In 2022, there are many expectations for the road ahead. By Shrinivas Rao
2021 saw a fair amount of traction across most asset classes, barring the second quarter of the year. As we step into 2022, there is cautious optimism governing the real estate market, given the threat of the Omicron variant looming large on the horizon. Nonetheless here are some key expectations for the period.
The new perspective on work
The pandemic having triggered shifts in several conventional modes of operation, the workplace was elevated from being merely functional to being more experiential and meaningful. In the new year, with expected containment of the pandemic and the imminent return of the workforce to offices, it would be critical to understand the role and purpose of the office space.
Factors involving office design and densities would have to be actively re-assessed.
While most organisations are still trying to figure out the optimum density for workspaces and the appropriate ratios, workplaces would understandably undergo considerable adjustments in how they are designed, operated and the type of services they would provide in the coming times.
Rise in flexible workspaces
Office spaces are expected to rearrange into a hub-and-spoke model that would eventually give rise to the demand for managed/flexible office spaces.
As part of occupiers’ agile yet cost-effective strategies, such workspaces are increasingly being viewed as a measure of viable business continuity plan.
A major advantage is that they give organisations access to a fully equipped premises without having to invest in a long-term lease commitment.
It also lends greater flexibility as market conditions shift, allowing organisations to increase or decrease headcount with ease.
The warehousing sector, with ongoing modernisation and infrastructure development efforts, is expected to play a more prominent role in the revival of the economy.
With investors, today, looking for an alternative asset class beyond commercial offices and shopping malls, this sector holds prospects of substantial interest, one of the primary reasons being the fast-paced growth of e-commerce in the country.
This, coupled with factors such as increasing digital penetration, rising consumerism and growing aspiration levels of people, translates into increased demand for warehousing space – thereby proving to be a viable investment option in 2022.
Positive momentum in residential market
The residential market witnessed positive traction in 2021, buoyed largely by pent-up demand and conducive government initiatives. In the new year, taking cue from the work-life constraints brought by the pandemic, modern home buyers will veer more towards residential projects that offer a well-balanced lifestyle.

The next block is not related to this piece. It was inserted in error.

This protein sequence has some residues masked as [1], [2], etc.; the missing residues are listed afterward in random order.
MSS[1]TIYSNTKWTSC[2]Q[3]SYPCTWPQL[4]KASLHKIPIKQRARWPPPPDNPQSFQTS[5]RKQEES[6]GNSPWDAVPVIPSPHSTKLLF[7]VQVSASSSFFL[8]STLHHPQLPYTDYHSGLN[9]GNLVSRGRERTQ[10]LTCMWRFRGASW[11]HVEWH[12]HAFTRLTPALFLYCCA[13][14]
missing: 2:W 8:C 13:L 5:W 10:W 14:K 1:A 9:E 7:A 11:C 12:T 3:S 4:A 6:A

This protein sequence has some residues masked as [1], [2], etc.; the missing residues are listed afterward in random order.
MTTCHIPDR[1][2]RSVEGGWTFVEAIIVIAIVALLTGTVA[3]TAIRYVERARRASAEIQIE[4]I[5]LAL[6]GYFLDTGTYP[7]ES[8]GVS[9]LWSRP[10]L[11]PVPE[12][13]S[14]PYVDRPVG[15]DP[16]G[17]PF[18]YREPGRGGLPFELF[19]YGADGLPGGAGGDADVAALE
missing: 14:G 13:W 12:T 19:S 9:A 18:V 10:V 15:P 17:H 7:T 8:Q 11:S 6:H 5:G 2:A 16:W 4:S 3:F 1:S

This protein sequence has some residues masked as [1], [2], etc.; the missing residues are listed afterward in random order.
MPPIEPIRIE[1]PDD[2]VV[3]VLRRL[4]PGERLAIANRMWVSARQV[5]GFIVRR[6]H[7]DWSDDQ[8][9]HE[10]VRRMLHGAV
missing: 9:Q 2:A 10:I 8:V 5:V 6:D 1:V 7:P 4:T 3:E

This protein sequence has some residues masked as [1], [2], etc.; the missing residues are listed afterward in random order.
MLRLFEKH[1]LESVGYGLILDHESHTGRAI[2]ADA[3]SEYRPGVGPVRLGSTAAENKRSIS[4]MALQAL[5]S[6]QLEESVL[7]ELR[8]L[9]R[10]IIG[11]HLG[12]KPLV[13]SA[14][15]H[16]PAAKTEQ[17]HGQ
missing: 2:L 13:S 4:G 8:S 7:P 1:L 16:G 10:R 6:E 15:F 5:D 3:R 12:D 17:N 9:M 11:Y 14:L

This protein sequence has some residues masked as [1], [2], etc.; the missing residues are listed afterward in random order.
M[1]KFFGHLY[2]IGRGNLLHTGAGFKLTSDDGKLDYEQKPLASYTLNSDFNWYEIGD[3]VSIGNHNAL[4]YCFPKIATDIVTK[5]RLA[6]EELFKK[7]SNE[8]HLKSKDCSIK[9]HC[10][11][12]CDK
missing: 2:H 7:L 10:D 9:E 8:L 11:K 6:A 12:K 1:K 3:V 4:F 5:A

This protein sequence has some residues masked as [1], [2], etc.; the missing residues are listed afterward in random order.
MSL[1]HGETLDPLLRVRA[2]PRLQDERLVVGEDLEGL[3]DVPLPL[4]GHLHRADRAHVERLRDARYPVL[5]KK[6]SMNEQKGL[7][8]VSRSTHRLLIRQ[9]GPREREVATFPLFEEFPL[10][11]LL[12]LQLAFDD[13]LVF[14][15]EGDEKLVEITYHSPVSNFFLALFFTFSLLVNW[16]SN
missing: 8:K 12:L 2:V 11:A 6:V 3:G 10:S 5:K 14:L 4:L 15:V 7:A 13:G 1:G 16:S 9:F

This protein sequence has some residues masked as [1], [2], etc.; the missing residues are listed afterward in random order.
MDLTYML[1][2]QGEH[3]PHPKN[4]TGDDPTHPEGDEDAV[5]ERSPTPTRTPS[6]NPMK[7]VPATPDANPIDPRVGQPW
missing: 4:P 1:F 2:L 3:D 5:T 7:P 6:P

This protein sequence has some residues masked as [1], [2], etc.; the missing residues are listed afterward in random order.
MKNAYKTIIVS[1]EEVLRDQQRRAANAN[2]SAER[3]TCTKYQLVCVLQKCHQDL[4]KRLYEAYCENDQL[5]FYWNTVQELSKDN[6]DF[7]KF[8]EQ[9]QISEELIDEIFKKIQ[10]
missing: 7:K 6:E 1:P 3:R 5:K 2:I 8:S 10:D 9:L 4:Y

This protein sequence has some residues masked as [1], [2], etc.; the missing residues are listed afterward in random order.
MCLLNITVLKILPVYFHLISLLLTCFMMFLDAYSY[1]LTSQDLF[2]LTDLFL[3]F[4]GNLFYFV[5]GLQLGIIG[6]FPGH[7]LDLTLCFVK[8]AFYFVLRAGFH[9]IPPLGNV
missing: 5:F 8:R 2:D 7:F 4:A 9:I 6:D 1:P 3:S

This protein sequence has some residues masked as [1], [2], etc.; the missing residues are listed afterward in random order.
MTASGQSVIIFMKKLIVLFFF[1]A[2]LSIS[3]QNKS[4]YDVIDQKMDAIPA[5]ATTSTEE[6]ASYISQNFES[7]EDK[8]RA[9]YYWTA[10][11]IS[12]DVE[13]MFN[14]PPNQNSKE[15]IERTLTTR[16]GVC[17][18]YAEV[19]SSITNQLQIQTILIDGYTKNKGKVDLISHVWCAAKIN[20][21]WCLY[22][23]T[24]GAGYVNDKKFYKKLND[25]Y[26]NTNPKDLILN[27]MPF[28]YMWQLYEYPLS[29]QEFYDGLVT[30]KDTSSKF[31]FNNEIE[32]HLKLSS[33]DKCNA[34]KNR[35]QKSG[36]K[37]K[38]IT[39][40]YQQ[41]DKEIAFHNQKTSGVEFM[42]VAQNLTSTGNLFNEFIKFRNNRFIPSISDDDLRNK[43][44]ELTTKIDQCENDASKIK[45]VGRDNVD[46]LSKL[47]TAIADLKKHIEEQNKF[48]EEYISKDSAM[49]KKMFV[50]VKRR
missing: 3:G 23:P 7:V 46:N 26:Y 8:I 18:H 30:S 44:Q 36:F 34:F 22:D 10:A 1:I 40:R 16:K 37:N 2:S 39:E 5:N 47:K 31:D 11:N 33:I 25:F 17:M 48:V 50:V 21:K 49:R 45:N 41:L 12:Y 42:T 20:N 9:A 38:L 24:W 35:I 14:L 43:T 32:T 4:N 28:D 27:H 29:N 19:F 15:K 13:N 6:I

Sales momentum is expected to continue in 2022 with buying preferences tending towards larger unit sizes, provision of open spaces and better amenities.
Data centre growth
The data centre industry is set to continue its growth momentum in 2022, as well.
Given their increasing significance, data centres hold vast potential as an alternative real estate asset, especially when it comes to large infrastructure investors who are looking at long-term-yield income.
The impending surge in the demand for data centres, combined with the inclination of major construction players to dabble in this rising sector, will lead to further noteworthy developments in India in 2022.
Although the government has taken proactive steps to support the sector during these challenging times, such as implementing stress funds and stimulus packages, further reforms are needed to help the sector expand. It would be difficult to sustain the demand in real estate without adequate government support, thus necessitating the accordance of industry status to the sector.
Climate change is now being recognised as a pertinent factor that has a significant social impact. With India committing to net zero carbon emissions by 2070, we expect an increase in green financing in the real estate sector in the new year. The fact that built environment accounts for a significant 40% of all energy-related CO2 emissions, requires the real estate community to invest more capital in the climate tech ecosystem.
With the country’s economy coming out of the pandemic-induced de-growth, the real estate industry will continue to strive towards its journey of achieving normalcy, taking in its stride several new methods of progression. Thus, altogether, the year 2022 is expected to witness a stable recovery, provided Omicron variant does not cause any further major disruptions.
(The author is CEO-APAC, Vestian)